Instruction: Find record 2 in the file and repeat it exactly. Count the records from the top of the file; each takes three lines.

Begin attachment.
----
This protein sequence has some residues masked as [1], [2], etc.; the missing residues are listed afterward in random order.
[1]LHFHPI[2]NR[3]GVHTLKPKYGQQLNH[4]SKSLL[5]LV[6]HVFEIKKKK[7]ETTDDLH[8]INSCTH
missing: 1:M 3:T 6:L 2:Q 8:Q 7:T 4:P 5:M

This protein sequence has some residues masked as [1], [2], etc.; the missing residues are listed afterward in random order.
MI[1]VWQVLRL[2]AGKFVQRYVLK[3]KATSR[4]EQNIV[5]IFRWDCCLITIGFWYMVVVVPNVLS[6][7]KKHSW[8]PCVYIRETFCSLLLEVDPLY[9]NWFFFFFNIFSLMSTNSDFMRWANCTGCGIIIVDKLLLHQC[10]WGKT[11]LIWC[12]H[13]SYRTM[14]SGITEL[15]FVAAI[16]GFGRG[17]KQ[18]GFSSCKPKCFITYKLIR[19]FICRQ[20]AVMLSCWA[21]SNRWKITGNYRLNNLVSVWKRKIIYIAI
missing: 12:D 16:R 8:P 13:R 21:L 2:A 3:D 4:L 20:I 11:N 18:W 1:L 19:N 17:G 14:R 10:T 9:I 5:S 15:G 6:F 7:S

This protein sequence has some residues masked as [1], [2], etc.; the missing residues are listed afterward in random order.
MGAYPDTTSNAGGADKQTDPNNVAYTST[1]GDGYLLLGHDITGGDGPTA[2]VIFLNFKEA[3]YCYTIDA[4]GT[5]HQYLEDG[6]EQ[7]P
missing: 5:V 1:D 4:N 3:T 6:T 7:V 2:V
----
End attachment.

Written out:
This protein sequence has some residues masked as [1], [2], etc.; the missing residues are listed afterward in random order.
MI[1]VWQVLRL[2]AGKFVQRYVLK[3]KATSR[4]EQNIV[5]IFRWDCCLITIGFWYMVVVVPNVLS[6][7]KKHSW[8]PCVYIRETFCSLLLEVDPLY[9]NWFFFFFNIFSLMSTNSDFMRWANCTGCGIIIVDKLLLHQC[10]WGKT[11]LIWC[12]H[13]SYRTM[14]SGITEL[15]FVAAI[16]GFGRG[17]KQ[18]GFSSCKPKCFITYKLIR[19]FICRQ[20]AVMLSCWA[21]SNRWKITGNYRLNNLVSVWKRKIIYIAI
missing: 12:D 16:R 8:P 13:R 21:L 2:A 3:D 4:L 20:I 11:N 18:W 1:L 19:N 17:G 14:R 10:T 9:I 5:S 15:G 6:F 7:S